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How Can Estimated Taxes Be Paid?


If you earn income that doesn’t have taxes automatically withheld, such as income from investments or self-employment, you may need to pay estimated taxes. Estimated taxes are pay-as-you-go tax payments individuals make throughout the year, typically quarterly, to cover their expected tax liability. The quarterly payment approach can help avoid underpayment penalties. However, instead of paying quarterly, you can also pay estimated taxes when you file your return, increase tax withholding from another source of income, or apply your refund to any balance due. Consider asking a financial advisor to walk through the process and help avoid penalties.

Estimated Tax Basics

You generally need to pay estimated taxes if you expect to owe at least $1,000 when you file your tax return. This includes income earned from self-employment, freelancing, side jobs, interest, dividends and capital gains. The IRS requires you to pay as you earn to ensure the government receives a steady stream of tax revenue, rather than getting a lump sum payment once a year.

It’s usually in your best interest to go along with this requirement. That’s because, if you don’t pay enough estimated taxes during the year, you may owe an underpayment penalty when you file your return. The IRS calculates underpayment penalties by charging interest on the amount underpaid. The interest rate it charges changes periodically, with the rate currently set at 8% annually.

Different Ways to Pay

While you have to pay, you have a few options for the way you make estimated tax payments:

  • Pay quarterly: Most taxpayers do this, sending in quarterly installments on April 15, June 15, September 15, and January 15. Each installment generally is equal to one-quarter of the total tax bill you expect. You can pay online, by phone, or by mail using Form 1040-ES.
  • Pay when filing: Instead of quarterly payments, you can pay your full estimated tax liability when you file your return by the April deadline. This increases your risk of penalties if you underpay, however.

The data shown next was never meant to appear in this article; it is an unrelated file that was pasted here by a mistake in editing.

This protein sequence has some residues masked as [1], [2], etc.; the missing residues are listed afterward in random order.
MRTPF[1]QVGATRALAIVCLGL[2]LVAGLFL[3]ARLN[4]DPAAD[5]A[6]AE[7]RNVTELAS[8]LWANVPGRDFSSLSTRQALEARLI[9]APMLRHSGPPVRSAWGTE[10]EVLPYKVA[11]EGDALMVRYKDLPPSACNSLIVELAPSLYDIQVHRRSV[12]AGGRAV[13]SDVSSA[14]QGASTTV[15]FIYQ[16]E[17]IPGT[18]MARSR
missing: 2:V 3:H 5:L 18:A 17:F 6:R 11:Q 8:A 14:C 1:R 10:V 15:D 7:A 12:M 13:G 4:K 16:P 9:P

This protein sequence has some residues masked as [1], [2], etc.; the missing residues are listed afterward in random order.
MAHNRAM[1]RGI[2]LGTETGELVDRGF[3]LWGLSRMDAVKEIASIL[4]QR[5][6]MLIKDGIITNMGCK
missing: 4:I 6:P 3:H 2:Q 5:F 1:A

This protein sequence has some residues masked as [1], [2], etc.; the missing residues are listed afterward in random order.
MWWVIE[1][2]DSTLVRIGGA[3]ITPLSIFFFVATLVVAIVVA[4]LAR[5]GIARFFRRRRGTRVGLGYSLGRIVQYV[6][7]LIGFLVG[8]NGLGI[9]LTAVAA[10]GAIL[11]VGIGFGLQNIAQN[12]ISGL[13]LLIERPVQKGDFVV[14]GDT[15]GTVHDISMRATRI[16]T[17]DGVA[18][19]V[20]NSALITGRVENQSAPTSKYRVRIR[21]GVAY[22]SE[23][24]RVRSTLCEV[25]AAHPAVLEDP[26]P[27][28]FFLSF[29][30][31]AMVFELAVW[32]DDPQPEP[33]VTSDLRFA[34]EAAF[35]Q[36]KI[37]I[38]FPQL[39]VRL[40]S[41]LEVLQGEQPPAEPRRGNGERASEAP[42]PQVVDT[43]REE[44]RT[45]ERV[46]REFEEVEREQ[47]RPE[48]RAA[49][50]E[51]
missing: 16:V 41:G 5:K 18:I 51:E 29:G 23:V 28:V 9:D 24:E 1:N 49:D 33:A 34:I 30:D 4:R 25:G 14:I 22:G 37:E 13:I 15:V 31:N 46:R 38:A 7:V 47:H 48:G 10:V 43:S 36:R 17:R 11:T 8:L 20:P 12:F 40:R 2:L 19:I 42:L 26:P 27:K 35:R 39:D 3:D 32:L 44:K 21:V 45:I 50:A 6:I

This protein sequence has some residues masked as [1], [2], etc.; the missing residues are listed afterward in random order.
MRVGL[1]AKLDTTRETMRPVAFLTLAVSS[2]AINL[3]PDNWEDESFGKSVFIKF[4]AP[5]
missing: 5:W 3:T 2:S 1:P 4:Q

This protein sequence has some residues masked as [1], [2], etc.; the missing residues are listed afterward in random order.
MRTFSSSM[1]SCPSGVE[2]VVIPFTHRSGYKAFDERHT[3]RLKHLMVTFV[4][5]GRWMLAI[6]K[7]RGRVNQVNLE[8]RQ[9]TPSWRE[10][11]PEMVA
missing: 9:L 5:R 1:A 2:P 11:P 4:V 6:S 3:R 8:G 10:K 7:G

• Withhold from other income: If you have W-2 job income, you can increase your withholdings to cover estimated taxes on 1099 income.
  • Apply refund to balance: If you’re owed a refund, you can apply it to estimated taxes due instead of receiving a check.

Avoiding Underpayment Penalties

Estimating quarterly taxes to avoid underpayment penalties.

You can sidestep underpayment penalties even if you haven’t paid enough in estimated taxes to equal your total current tax bill. Do this by meeting one of the IRS safe harbor rules. For most taxpayers, this means paying estimated taxes equal to at least 90% of your current year tax liability or 100% of your prior year liability.  

That is, if you owed $9,000 last year and have paid in $9,000 in estimated taxes for this year, you have met the safe harbor provision and won’t be subject to underpayment penalties, even if you owe more in taxes this year. You would also satisfy the safe harbor provisions if you paid $9,000 in estimated taxes this year and your current tax liability is no more than $10,000, since $9,000 is equal to 90% of $10,000.

Higher-income taxpayers have a different standard. If adjusted gross income (AGI) exceeds $150,000, they must pay at least 110% of their prior year liability.

An Estimated Tax Example

Consider a self-employed taxpayer who expects to earn $60,000 this year. They had no tax liability last year. To avoid underpayment penalties, they must pay at least 90% of their expected 2023 tax liability.

They calculate this will be about $13,500 based on their income and deductions. To meet the safe harbor, they must pay at least $12,150 during the year. That amount is equal to 90% of $13,500, which fulfills the IRS safe harbor provisions. They decide to pay quarterly installments of $3,037.50 each.

This helps avoid a penalty while providing a framework for budgeting tax payments over the year. If they owe any additional amount when filing their return, they can pay it by April 15.

Bottom Line

A taxpayer reviewing her estimated tax payments.

Paying estimated taxes is required for anybody who earns income from self-employment or another source that does not withhold taxes. Making quarterly payments of enough to meet the IRS safe harbor provisions helps avoid penalties. It also allows you to budget tax payments each year so you don’t face a big payment at filing time. However, you can wait to pay estimated taxes until you file your return if you are willing to pay the underpayment penalty. Other options include withholding more from another income source or allocating part of your refund to estimated taxes.

Tax Planning Tips

  • Connect with a financial advisor who can analyze your situation and suggest a tax planning strategy. SmartAsset’s free tool matches you with up to three vetted financial advisors who serve your area, and you can have a free introductory call with your advisor matches to decide which one you feel is right for you. If you’re ready to find an advisor who can help you achieve your financial goals, get started now.
  • Use SmartAsset’s income tax calculator to figure out how much estimated tax to pay.

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